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Research Papers

Dynamics of Mechanical Systems and the Generalized Free-Body Diagram—Part I: General Formulation

[+] Author and Article Information
József Kövecses

Department of Mechanical Engineering and Centre for Intelligent Machines, McGill University, 817 Sherbrooke St. West, Montréal, Québec, H3A 2K6, Canadajozsef.kovecses@mcgill.ca

The transformation here is illustrated for velocity components. However, it can also be defined for other kinematic quantities (e.g., acceleration components) in the same form as long as the elements of the arrays can be interpreted as components of a generalized geometric vector in the tangent space.

Inertial forces can of course also be established in many other ways (e.g., using the kinetic energy function). However, the most compact and general form may be given with the Gibbs–Appell function.

For the Cholesky factorization, in particular, it can be shown that the algorithm contains operations that are consistent with the possibly different physical units of the elements of M.

In this case, sc and uc are m×1 arrays, sa and ua are (nr)×1 arrays, s is an (nr+m)×1 array, and R is an (nr+m)×n matrix.

For local parametrizations, in the following, we will assume that such a selection of A is already done. For singular transformations this can be achieved as A=ΓG.

This experimental test-bed was built by QUANSER.

J. Appl. Mech 75(6), 061012 (Aug 20, 2008) (12 pages) doi:10.1115/1.2965372 History: Received November 25, 2007; Revised May 21, 2008; Published August 20, 2008

In this paper, we generalize the idea of the free-body diagram for analytical mechanics for representations of mechanical systems in configuration space. The configuration space is characterized locally by an Euclidean tangent space. A key element in this work relies on the relaxation of constraint conditions. A new set of steps is proposed to treat constrained systems. According to this, the analysis should be broken down to two levels: (1) the specification of a transformation via the relaxation of the constraints; this defines a subspace, the space of constrained motion; and (2) specification of conditions on the motion in the space of constrained motion. The formulation and analysis associated with the first step can be seen as the generalization of the idea of the free-body diagram. This formulation is worked out in detail in this paper. The complement of the space of constrained motion is the space of admissible motion. The parametrization of this second subspace is generally the task of the analyst. If the two subspaces are orthogonal then useful decoupling can be achieved in the dynamics formulation. Conditions are developed for this orthogonality. Based on this, the dynamic equations are developed for constrained and admissible motions. These are the dynamic equilibrium equations associated with the generalized free-body diagram. They are valid for a broad range of constrained systems, which can include, for example, bilaterally constrained systems, redundantly constrained systems, unilaterally constrained systems, and nonideal constraint realization.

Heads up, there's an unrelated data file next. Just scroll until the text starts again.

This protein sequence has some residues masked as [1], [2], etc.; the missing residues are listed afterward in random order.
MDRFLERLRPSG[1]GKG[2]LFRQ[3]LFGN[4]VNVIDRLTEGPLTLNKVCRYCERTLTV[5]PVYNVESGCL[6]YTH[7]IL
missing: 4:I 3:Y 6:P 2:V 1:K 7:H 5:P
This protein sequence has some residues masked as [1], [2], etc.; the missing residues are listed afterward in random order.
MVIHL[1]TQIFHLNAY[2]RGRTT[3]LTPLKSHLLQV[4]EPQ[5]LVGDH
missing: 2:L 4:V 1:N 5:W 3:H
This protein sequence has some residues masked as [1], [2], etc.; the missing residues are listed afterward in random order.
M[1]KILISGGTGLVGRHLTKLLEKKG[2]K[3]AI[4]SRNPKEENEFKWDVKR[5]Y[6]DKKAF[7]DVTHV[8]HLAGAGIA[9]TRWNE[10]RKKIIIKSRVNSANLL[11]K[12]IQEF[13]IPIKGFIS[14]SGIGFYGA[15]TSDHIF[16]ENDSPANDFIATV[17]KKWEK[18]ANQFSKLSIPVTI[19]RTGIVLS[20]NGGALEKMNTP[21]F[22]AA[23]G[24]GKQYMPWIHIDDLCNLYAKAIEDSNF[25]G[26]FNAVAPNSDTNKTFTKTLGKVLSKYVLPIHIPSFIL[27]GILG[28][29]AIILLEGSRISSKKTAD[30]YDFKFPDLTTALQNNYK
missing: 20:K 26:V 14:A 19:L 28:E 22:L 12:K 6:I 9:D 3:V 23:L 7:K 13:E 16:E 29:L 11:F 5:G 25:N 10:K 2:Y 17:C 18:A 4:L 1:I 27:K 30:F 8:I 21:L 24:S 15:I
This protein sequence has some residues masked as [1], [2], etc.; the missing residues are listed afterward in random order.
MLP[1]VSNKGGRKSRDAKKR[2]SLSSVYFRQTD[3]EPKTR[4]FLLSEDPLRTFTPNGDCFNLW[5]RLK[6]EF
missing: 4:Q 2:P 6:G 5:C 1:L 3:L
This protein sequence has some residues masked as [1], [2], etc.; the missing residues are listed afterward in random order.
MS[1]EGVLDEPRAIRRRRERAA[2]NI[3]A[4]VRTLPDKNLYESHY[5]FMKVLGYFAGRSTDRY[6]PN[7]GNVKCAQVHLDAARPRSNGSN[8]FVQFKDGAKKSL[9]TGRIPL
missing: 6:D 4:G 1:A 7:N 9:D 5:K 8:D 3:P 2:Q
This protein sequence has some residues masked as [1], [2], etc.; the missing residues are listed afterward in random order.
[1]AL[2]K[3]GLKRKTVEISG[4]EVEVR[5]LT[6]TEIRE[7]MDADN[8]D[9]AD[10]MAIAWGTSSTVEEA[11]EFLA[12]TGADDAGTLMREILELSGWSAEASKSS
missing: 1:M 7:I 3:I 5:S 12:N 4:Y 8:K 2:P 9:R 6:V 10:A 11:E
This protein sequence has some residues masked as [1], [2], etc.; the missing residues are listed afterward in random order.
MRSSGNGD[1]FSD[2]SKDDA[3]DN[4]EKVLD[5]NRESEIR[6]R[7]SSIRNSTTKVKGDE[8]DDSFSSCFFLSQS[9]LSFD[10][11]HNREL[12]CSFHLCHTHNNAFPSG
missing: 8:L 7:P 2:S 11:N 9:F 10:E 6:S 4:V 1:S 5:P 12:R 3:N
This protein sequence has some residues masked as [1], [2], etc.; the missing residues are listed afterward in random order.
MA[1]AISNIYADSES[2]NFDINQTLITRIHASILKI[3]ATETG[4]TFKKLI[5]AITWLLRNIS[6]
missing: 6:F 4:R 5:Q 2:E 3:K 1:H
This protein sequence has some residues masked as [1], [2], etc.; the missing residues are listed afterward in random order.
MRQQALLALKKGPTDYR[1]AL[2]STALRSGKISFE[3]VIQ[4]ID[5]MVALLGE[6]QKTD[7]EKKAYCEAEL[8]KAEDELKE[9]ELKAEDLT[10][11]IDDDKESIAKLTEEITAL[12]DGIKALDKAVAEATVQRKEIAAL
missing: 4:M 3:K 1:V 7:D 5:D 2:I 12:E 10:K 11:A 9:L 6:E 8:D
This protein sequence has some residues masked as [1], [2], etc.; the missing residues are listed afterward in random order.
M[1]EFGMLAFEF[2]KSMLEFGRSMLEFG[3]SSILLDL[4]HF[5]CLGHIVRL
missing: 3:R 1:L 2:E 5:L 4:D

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Copyright © 2008 by American Society of Mechanical Engineers
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References

Figures

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Figure 3

A generalized particle on a circular block

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Figure 4

Dual-pantograph device

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Figure 5

Trajectory of the center point of the wand (units are in mm)

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Figure 6

Kinetic energy decomposition for one-dimensional SCM based on experimental data (units: time in s and energy in J)

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Figure 7

Kinetic energy decomposition for two-dimensional SCM based on experimental data (units: time in s and energy in J)

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Figure 2

Subspaces, global and local parametrizations

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Figure 1

Generalized force balance

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